Up-to-Date IT Systems
One final step in ensuring data integrity is keeping IT systems, including databases and physical hardware, up to date. This typically falls under the responsibilities of the healthcare IT department. Not only does maintaining up-to-date systems allow for the periodic review of data quality standards, it also guarantees a robust defense against hackers, malware, and other forms of cyberattack. Indeed, sophisticated, well-maintained IT systems provide a crucial means of ensuring data security, and thus data integrity.
The Healthcare Integrity and Protection Data Bank
Prioritizing healthcare integrity also entails knowledge of key legal resources and provisions, including the Healthcare Integrity and Protection Data Bank (HIPDB).
History of the HIPDB
The HIPDB was originally established through the Health Insurance Portability and Accountability Act of 1996, or HIPAA. The goal of the HIPDB is to minimize occurrences of healthcare fraud and abuse. While the HIPDB is no longer an active entity, the information that it collected and stored is now maintained by the National Practitioner Data Bank (NPDB).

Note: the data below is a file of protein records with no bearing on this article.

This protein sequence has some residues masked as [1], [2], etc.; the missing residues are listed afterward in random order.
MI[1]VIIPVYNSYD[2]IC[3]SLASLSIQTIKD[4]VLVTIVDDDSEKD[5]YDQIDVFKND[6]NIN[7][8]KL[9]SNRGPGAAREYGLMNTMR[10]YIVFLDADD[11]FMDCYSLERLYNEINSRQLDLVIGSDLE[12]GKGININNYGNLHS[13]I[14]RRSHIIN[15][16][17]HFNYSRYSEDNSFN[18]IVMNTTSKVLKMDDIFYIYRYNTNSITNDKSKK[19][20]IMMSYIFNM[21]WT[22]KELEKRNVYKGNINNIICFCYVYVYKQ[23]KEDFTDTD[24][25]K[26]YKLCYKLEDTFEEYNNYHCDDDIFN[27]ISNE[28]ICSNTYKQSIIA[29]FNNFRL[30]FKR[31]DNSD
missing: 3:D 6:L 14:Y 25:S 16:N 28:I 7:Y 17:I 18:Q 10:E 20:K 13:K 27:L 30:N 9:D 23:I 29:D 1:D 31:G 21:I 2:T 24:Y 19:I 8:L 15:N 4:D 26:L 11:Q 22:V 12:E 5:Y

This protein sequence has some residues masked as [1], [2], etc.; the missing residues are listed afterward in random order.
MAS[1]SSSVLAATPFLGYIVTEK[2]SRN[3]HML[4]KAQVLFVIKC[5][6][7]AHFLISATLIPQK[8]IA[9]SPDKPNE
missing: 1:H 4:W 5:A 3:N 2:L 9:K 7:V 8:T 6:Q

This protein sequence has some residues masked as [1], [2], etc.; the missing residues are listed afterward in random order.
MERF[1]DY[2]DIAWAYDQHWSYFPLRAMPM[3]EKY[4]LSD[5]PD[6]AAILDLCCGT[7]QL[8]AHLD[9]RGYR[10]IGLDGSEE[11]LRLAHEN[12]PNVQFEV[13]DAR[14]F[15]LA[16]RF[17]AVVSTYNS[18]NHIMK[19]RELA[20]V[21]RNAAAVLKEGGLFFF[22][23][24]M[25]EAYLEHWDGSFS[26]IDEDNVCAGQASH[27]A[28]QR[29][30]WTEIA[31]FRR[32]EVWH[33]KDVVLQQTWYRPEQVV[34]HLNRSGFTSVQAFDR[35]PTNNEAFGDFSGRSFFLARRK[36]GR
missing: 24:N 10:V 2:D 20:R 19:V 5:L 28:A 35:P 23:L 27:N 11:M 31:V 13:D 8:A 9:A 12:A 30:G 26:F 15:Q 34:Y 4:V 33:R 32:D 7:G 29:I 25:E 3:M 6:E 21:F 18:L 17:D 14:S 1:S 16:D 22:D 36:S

Role of the NPDB
The NPDB website describes it as an online “repository of reports containing information on medical malpractice payments and certain adverse actions related to healthcare practitioners, providers, and suppliers.” The NPDB exists to protect the public and to establish high standards for healthcare. One way in which it accomplishes this is by collecting information about performance issues among physicians, preventing them from moving their practice from state to state without those performance issues being discovered and disclosed.
Additionally, physicians may conduct a “self-query” using the NPDB, which allows them to see any medical malpractice payments or negative licensure actions connected to their practice.
The NPDB as a Model of Data Integrity